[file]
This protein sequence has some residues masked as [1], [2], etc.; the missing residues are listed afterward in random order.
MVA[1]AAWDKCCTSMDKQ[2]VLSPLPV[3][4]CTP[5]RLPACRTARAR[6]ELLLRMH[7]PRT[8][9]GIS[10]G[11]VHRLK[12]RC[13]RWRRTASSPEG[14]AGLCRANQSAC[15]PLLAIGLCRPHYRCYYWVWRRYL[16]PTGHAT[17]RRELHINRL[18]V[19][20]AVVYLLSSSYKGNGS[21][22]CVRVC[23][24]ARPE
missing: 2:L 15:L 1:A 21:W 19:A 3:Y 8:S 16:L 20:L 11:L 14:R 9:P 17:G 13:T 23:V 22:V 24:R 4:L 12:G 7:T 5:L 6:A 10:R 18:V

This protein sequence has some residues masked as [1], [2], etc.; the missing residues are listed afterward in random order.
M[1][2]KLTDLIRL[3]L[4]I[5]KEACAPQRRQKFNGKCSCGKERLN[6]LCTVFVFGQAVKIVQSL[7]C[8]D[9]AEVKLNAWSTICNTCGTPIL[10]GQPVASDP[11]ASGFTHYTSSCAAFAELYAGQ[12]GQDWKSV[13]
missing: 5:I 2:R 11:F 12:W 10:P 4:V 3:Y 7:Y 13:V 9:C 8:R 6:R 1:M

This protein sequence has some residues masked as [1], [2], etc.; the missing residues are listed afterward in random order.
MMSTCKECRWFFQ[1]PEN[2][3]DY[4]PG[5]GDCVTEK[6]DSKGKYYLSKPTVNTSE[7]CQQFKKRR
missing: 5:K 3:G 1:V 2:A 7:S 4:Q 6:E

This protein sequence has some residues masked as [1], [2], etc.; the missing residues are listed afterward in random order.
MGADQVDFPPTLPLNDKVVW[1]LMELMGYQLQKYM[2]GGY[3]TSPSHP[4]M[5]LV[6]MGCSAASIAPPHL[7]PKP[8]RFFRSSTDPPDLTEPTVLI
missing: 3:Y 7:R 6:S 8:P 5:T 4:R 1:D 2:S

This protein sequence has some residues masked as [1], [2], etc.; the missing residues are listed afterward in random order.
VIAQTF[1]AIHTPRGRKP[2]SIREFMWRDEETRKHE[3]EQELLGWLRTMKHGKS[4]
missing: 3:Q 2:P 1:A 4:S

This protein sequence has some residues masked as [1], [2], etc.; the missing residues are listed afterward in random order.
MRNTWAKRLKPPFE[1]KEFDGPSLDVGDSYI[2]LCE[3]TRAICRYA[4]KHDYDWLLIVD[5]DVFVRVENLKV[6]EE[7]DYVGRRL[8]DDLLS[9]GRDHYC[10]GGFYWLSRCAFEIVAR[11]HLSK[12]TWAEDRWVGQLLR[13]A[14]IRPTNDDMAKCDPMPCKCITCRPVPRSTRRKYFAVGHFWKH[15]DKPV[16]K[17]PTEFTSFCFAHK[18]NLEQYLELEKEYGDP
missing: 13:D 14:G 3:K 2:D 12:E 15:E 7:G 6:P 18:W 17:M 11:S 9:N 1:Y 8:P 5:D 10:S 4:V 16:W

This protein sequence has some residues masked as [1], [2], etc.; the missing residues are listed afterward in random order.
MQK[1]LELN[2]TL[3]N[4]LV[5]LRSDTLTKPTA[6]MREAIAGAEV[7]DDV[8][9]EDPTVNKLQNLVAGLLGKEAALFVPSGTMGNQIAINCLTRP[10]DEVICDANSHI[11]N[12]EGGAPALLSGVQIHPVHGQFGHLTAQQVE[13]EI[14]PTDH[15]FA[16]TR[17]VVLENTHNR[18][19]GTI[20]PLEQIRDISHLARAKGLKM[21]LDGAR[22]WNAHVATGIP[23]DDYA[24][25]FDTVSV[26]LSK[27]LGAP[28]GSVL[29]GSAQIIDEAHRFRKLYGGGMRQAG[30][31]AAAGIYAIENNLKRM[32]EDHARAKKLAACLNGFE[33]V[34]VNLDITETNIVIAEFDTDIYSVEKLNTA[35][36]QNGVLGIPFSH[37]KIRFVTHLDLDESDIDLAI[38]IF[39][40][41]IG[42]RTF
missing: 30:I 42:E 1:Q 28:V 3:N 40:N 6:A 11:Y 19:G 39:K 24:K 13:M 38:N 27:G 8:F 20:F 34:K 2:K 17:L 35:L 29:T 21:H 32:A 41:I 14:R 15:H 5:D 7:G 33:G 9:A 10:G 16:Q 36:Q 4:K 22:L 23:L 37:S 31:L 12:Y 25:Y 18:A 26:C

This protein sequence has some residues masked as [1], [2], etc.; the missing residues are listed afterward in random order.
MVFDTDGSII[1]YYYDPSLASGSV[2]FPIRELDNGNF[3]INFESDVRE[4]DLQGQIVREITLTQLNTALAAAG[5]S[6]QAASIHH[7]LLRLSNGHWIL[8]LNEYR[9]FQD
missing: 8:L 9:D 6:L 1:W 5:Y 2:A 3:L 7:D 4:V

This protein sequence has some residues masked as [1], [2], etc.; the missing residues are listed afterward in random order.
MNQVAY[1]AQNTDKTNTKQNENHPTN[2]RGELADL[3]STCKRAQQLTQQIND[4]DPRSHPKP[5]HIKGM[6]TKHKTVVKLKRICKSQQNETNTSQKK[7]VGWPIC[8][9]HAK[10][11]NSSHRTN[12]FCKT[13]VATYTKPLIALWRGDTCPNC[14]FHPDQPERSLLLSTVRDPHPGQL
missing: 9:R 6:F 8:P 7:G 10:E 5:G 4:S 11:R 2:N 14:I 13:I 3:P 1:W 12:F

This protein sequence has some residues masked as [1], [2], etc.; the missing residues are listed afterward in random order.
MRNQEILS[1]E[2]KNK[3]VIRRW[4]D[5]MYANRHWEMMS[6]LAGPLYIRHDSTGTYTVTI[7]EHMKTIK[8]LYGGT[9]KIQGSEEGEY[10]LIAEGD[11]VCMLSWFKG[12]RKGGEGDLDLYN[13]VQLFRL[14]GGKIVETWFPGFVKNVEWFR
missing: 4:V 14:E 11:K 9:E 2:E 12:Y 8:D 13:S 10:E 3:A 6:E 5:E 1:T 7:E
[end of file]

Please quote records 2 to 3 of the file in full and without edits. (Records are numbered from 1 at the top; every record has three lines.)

This protein sequence has some residues masked as [1], [2], etc.; the missing residues are listed afterward in random order.
M[1][2]KLTDLIRL[3]L[4]I[5]KEACAPQRRQKFNGKCSCGKERLN[6]LCTVFVFGQAVKIVQSL[7]C[8]D[9]AEVKLNAWSTICNTCGTPIL[10]GQPVASDP[11]ASGFTHYTSSCAAFAELYAGQ[12]GQDWKSV[13]
missing: 5:I 2:R 11:F 12:W 10:P 4:V 3:Y 7:Y 13:V 9:C 8:R 6:R 1:M

This protein sequence has some residues masked as [1], [2], etc.; the missing residues are listed afterward in random order.
MMSTCKECRWFFQ[1]PEN[2][3]DY[4]PG[5]GDCVTEK[6]DSKGKYYLSKPTVNTSE[7]CQQFKKRR
missing: 5:K 3:G 1:V 2:A 7:S 4:Q 6:E